You may remember my “I have a new obsession” post. Well since then I have been working on more celtic designs, in particular I have continued thinking about how to make a coaster.
I had given up the crochet cotton coaster because my hands were hurting but it occured to me that it might be possible to make one in DK weight yarn if I gave up the idea of combining five pieces, so I tried with three and my standard method of working out how many chains were needed.I realised that although this worked well for my celtic bookmark that the gaps in the resulting coaster would be better eliminated, so I reduced the number of trebles (US-dcs) for a crossing point from four to three and tried again.
I had realised that using less trebles per crossing, I could increase the number of pieces from three to four.
So this is what I did and here is the result.I then got out the oddments of my Rico essentials cotton yarn and made another one.I thought it worked it even better in cotton.
Now, I had shown you how I messed around with a drawing program to see how different colours could be used. I had a play and chose to make a couple more coasters like this from my regular stash.andI then thought it might be fun to use just two colours arranged so as to get a chequer pattern in the centre.
This is what you get.
I would love to make some more but my coffee table is getting a bit crowded.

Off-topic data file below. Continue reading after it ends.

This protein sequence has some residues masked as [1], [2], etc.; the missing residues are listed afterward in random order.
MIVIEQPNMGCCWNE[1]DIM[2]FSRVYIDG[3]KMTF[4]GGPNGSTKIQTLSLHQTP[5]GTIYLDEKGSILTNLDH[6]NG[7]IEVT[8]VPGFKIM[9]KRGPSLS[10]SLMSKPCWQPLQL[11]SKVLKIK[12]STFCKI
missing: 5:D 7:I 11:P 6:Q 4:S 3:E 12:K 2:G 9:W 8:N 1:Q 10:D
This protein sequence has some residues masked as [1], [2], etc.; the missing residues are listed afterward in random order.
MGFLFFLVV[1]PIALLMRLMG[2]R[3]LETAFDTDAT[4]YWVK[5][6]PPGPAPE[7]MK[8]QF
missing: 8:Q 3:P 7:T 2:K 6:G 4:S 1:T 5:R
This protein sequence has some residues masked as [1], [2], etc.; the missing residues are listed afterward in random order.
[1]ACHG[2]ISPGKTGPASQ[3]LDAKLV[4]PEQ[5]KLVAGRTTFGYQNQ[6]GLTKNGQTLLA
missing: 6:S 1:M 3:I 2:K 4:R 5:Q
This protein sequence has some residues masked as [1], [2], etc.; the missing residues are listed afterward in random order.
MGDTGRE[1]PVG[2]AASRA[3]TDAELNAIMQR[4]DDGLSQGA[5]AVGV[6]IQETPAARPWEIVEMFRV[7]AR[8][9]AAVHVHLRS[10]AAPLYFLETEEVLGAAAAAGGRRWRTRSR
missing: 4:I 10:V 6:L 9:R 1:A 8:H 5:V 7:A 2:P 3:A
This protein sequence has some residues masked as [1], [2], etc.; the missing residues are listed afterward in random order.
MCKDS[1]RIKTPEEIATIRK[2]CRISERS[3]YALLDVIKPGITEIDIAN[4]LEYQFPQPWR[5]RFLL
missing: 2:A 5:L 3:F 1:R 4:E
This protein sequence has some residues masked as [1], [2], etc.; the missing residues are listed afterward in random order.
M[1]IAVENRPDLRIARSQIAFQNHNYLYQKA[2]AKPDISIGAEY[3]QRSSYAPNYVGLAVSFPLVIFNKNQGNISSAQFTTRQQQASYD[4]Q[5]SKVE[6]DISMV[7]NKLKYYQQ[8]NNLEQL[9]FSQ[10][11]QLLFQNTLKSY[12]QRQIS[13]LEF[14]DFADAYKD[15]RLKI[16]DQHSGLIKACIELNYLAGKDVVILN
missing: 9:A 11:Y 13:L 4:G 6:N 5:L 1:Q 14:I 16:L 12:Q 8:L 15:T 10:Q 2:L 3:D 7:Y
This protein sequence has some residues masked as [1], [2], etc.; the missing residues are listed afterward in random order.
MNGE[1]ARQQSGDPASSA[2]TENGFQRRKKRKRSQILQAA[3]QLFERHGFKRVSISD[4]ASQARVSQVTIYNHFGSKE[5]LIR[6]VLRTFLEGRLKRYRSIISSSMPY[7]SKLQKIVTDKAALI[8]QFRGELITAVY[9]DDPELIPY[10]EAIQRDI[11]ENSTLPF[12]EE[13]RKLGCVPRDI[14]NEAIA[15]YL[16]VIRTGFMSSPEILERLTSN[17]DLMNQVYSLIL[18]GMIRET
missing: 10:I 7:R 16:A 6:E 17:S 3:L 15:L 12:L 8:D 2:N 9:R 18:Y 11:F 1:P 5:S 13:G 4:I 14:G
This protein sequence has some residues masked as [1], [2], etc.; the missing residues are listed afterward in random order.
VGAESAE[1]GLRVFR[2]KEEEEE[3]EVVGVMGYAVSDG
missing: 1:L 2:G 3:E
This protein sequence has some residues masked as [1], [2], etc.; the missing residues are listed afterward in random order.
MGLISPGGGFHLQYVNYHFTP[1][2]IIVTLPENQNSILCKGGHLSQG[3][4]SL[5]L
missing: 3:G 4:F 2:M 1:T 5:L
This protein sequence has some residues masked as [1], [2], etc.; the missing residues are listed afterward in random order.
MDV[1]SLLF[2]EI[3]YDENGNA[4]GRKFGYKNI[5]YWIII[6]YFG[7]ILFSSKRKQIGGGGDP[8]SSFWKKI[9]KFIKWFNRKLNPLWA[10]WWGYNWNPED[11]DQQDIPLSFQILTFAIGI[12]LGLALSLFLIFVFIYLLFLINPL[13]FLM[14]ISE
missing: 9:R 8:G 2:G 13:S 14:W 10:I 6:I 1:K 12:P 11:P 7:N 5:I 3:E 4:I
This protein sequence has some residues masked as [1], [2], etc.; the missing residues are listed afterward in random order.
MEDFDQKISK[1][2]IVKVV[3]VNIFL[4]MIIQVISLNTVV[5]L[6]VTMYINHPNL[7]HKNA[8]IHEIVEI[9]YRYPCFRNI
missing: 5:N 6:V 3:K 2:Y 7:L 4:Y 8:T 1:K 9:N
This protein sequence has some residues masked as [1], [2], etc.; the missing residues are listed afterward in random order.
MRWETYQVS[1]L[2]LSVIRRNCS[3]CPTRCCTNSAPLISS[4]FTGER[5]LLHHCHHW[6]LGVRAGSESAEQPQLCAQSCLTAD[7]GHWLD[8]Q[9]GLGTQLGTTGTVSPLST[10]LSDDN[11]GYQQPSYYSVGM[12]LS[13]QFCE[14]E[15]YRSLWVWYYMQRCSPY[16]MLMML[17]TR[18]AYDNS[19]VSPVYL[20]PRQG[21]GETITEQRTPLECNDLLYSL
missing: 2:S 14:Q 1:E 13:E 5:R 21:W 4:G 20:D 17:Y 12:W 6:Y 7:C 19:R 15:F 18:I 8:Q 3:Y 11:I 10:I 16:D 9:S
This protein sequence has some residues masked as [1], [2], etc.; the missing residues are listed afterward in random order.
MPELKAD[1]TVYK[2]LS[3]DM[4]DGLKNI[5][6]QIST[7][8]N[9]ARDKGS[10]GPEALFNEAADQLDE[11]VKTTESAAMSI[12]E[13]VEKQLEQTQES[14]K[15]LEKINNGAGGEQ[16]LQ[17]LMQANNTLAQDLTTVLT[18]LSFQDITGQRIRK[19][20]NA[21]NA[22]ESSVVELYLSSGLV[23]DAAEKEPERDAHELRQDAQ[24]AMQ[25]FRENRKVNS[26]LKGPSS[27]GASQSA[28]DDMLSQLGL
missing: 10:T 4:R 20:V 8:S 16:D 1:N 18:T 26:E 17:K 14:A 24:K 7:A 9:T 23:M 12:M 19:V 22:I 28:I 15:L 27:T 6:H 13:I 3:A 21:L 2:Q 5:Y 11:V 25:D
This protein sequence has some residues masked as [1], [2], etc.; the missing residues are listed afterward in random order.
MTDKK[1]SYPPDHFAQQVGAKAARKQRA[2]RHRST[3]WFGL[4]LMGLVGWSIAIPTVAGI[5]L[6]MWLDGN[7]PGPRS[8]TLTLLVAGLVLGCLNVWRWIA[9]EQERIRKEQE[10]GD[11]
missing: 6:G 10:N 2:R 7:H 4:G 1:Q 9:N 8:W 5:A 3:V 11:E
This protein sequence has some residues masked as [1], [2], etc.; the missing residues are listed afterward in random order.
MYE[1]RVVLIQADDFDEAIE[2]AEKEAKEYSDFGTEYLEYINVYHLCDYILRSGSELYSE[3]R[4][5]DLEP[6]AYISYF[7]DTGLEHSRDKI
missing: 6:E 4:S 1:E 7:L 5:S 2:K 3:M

The pattern for all four of my Celtic crosses is now on sale on Ravelry – http://www.ravelry.com/patterns/library/celtic-cross-bookmark
My original cross.When I used #10 crochet cotton and a 1.25mm hook (Blue cross) it came out about 4 inches high and three inches wide. (10 x 7.5 cm) However using a smaller hook will give a firmer though slightly smaller bookmark. (Red cross)You could also try multi-coloured thread. For this I used a 1.25mm for the starting chain and a 1mm hook for the rest. I also increased the picot stitches from two to three.
I am not ready to start my blanket so I have been messing around with various small projects,: one of which was to continue with my idea of making a cross bookmark based on this silver cross my brother gave me a long time ago.I refined and completed my ideas for a pattern and using some spare acrylic yarn created this.The sun was so bright and I was in a hurry but I think this gives the idea.
This told me what I needed to do to tighten up the pattern and shorten the arms and then I found a way to make the corners pointier. So I experimented with some #10 cotton thread and got this.Just clipped together for speed.
This enabled me to work out just what was needed and make a final one.I was very pleased with the proportions of this one.
I was a bit worried about the lower upright, when I had made it, because of the two long pieces being separate and thought that it would not be any good as a bookmark but stiffened with the spray starch it feels a lot better, so I may continue with the idea and maybe try making one with the circle in a contrasting colour.
You can’t feel it but what do you think?